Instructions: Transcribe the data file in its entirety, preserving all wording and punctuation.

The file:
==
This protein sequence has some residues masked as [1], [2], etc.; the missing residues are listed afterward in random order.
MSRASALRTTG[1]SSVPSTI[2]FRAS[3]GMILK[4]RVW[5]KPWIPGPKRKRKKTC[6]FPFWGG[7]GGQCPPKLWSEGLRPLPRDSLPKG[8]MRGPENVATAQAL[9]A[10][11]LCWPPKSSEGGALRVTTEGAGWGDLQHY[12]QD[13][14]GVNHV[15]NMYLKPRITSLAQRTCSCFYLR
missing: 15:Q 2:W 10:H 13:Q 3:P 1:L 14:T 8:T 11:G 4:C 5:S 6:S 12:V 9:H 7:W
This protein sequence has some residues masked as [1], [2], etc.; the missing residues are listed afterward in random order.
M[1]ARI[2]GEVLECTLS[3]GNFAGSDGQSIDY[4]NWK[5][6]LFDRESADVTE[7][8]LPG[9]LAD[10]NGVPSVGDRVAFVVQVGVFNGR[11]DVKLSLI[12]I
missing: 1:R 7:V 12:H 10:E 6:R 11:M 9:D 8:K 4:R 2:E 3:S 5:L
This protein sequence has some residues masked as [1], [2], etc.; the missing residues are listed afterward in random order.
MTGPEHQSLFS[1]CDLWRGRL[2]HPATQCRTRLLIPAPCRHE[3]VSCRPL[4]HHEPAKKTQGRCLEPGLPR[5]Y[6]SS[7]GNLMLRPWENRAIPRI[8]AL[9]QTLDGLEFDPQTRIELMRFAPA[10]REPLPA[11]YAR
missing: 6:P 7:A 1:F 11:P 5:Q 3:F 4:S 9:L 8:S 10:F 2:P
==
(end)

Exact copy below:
This protein sequence has some residues masked as [1], [2], etc.; the missing residues are listed afterward in random order.
MSRASALRTTG[1]SSVPSTI[2]FRAS[3]GMILK[4]RVW[5]KPWIPGPKRKRKKTC[6]FPFWGG[7]GGQCPPKLWSEGLRPLPRDSLPKG[8]MRGPENVATAQAL[9]A[10][11]LCWPPKSSEGGALRVTTEGAGWGDLQHY[12]QD[13][14]GVNHV[15]NMYLKPRITSLAQRTCSCFYLR
missing: 15:Q 2:W 10:H 13:Q 3:P 1:L 14:T 8:T 11:G 4:C 5:S 6:S 12:V 9:H 7:W
This protein sequence has some residues masked as [1], [2], etc.; the missing residues are listed afterward in random order.
M[1]ARI[2]GEVLECTLS[3]GNFAGSDGQSIDY[4]NWK[5][6]LFDRESADVTE[7][8]LPG[9]LAD[10]NGVPSVGDRVAFVVQVGVFNGR[11]DVKLSLI[12]I
missing: 1:R 7:V 12:H 10:E 6:R 11:M 9:D 8:K 4:R 2:E 3:S 5:L
This protein sequence has some residues masked as [1], [2], etc.; the missing residues are listed afterward in random order.
MTGPEHQSLFS[1]CDLWRGRL[2]HPATQCRTRLLIPAPCRHE[3]VSCRPL[4]HHEPAKKTQGRCLEPGLPR[5]Y[6]SS[7]GNLMLRPWENRAIPRI[8]AL[9]QTLDGLEFDPQTRIELMRFAPA[10]REPLPA[11]YAR
missing: 6:P 7:A 1:F 11:P 5:Q 3:F 4:S 9:L 8:S 10:F 2:P